National Day of Mourning is April 28th
On a winter’s day in February, 1891, my great-grandfather was working in a coal mine in Springhill, Nova Scotia, when in an instant his world changed. An explosion deep in the mine erupted, sending fire sweeping through the tunnels. About 125 of his friends and coworkers died that day. With the rest of the community, he helped carry out the dead from the shattered pits. The story passed down in my family how he found the worst was carrying out the bodies of the children, some as young as ten, who worked beside him in the mine.
How Did This Happen?
How did this disaster happen? The inquiry never reached a firm conclusion, but such incidents were common in those days, when mines filled with coal dust were time bombs waiting for a spark. One might think the mine operators would have learned, but two more high-fatality accidents happened in Springhill (1956 and 1958), before the mine was closed for good.
In some ways, we live in a lucky era. Most of us who go to work each day expect to return home alive and well. Historically, though, the workplace could be a deathtrap. Although even the earliest farming and gathering communities faced hazards, the Industrial Revolution brought more people into contact with dangerous working conditions than ever. Workers in factories could be pulled into unguarded machinery by when a sleeve or hair got caught in the gears. Transportation workers could be crushed by runaway vehicles or blown up by exploding boilers. Mines were always hazardous. Collapses and explosions were common, but deadly “black lung disease” that destroyed miners’ ability to breathe was an even greater killer of those who worked in the pits.
Even the most artistic of workers weren’t safe. Ballerinas in the 19th century often died when their gauzy, flammable costumes caught fire from the open gaslights that lined the stage.
We like to believe that these conditions are long behind us. That workers are protected by regulations, technology and a society that believes people shouldn’t have to die while trying to earn a living. Unfortunately, while this is truer than it once was, we have still a long way to go to ensure every worker can return safely to his or her loved ones at the end of each shift.
In 2016, according to the Association of Workers’ Compensation Boards of Canada, there were close to 1,000 workplace deaths across Canada. Furthermore, there were nearly a quarter of a million claims for lost time due to work-related injury or disease. That means that on average about 3 workers a day don’t make it home. It’s notable that the old Industrial Revolution killers, such as explosions, falls and transportation accidents have been replaced by one category that eclipses all the others – “Exposure to harmful substances or environments” was responsible for nearly two out of three workplace deaths in 2014-2016.
A Day for Awareness
Awareness of the problem is the first step in solving it. In 1984, the Canadian Labour Congress declared April 28th to be a National Day of Mourning in Canada, to commemorate those who have died, been injured or become ill due to workplace-related hazards. The Day of Mourning was officially adopted by the Canadian government on February 1, 1991. The date has also been embraced by groups such as the American Federation of Labor and Congress of Industrial Organizations (AFL-CIO), the International Labour Organisation (ILO) and the International Trade Union Confederation (ITUC), and is recognized by the United Nations as the World Day for Safety and Health at Work.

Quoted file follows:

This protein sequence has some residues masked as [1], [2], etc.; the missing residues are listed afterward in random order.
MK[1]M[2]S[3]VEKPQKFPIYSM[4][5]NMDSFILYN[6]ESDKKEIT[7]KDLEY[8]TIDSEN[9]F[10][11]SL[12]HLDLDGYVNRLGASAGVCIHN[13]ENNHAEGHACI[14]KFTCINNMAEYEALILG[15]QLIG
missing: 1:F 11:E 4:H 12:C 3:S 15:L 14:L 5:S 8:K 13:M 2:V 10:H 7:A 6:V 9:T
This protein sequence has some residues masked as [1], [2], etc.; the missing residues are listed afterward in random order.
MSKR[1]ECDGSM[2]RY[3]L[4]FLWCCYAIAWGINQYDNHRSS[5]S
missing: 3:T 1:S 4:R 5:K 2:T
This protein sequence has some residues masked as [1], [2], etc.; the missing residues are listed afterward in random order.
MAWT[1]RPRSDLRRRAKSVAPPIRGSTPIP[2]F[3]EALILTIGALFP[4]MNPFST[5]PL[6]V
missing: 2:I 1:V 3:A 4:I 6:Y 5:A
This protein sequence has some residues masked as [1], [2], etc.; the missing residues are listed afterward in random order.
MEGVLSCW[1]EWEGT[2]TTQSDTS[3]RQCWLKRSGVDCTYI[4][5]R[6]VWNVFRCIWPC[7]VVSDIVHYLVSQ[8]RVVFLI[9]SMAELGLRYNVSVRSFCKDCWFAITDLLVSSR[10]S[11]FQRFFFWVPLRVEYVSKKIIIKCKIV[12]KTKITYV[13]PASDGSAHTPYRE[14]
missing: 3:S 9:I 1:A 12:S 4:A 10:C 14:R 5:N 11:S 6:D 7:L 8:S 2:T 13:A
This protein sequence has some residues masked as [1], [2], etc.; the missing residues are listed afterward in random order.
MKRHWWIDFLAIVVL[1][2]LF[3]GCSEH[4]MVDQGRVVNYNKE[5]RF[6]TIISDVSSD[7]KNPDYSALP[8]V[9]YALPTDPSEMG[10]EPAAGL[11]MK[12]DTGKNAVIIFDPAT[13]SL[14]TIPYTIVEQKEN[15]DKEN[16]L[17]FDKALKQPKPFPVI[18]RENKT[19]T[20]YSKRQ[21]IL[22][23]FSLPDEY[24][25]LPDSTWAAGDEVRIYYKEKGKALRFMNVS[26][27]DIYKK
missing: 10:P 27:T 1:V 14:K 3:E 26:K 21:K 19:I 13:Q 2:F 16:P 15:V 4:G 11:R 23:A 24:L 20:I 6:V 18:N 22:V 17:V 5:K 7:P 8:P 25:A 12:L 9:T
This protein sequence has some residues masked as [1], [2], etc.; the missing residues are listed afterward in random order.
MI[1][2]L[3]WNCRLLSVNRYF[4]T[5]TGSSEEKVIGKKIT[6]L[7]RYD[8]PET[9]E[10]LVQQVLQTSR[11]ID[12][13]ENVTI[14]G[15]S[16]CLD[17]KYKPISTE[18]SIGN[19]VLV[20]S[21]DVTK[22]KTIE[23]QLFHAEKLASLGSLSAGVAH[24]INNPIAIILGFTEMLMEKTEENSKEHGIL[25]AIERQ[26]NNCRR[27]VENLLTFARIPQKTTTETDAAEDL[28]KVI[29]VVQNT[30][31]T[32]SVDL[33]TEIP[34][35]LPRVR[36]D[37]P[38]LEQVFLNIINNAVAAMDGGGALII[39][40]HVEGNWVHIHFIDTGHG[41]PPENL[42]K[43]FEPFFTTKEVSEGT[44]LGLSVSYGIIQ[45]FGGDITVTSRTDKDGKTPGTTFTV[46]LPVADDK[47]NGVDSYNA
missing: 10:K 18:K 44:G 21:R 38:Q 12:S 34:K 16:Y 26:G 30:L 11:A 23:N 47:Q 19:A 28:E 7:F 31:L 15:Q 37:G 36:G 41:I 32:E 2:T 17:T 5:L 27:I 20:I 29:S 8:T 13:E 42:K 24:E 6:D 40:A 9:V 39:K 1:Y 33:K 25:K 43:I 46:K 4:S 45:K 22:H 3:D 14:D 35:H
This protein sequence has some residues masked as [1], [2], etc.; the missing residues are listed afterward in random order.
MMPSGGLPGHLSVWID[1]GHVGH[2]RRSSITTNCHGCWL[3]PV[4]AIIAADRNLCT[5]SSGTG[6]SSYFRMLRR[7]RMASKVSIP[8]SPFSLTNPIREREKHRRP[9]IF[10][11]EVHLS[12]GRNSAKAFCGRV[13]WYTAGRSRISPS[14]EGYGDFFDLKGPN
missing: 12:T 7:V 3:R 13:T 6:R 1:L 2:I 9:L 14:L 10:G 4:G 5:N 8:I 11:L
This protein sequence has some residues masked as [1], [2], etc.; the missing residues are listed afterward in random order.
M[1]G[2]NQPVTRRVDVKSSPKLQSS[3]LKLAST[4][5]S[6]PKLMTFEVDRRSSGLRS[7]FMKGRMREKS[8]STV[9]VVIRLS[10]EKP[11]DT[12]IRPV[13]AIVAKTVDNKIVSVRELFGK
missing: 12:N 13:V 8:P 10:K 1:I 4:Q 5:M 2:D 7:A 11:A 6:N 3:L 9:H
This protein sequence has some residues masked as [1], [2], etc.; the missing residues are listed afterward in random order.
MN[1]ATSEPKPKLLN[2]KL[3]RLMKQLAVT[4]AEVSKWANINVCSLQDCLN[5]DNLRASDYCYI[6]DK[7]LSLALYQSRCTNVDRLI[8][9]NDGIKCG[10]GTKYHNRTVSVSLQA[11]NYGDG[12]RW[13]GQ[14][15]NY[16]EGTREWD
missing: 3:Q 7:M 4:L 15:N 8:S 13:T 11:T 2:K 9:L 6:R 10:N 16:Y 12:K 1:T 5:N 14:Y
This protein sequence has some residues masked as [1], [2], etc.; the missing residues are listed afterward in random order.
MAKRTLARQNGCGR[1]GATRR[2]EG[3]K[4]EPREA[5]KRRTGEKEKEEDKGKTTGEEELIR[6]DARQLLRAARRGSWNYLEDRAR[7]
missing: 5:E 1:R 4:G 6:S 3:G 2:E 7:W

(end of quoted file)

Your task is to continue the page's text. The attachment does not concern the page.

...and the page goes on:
Public ceremonies mark the day in many locations. Supporters wear black and yellow ribbons and observe a moment of silence at 11:00 to remember those who have lost their lives or health due to workplace accidents and exposures. Events are held by labour and safety groups as part of the commemoration. For example, in Ontario, a schedule of events can be found at Ontario National Day of Mourning Events. Many families are joining the Steps for Life event, walkathons that will take place in at least 30 Canadian communities to support Threads of Life. This national charitable organization is dedicated to helping families to heal after they’ve been affected by a traumatic workplace fatality, life-altering workplace injury or occupational disease
Nearly all Canadians are members of the workforce at some point in their lives, so workplace safety affects us all. Regulations such as the WHMIS hazard communication system help ensure we all get home to our loved ones alive and well. By supporting safety regulation and education, we can ensure that the dead will no longer have to be carried out of the workplace as my great-grandfather’s friends were.
How does your company observe National Day of Mourning? Let us know below.
If you have questions about hazard communication or other workplace safety regulations, please contact the regulatory staff at ICC Compliance Center Inc. 888-442-9628 in the USA, 888-977-4834 in Canada.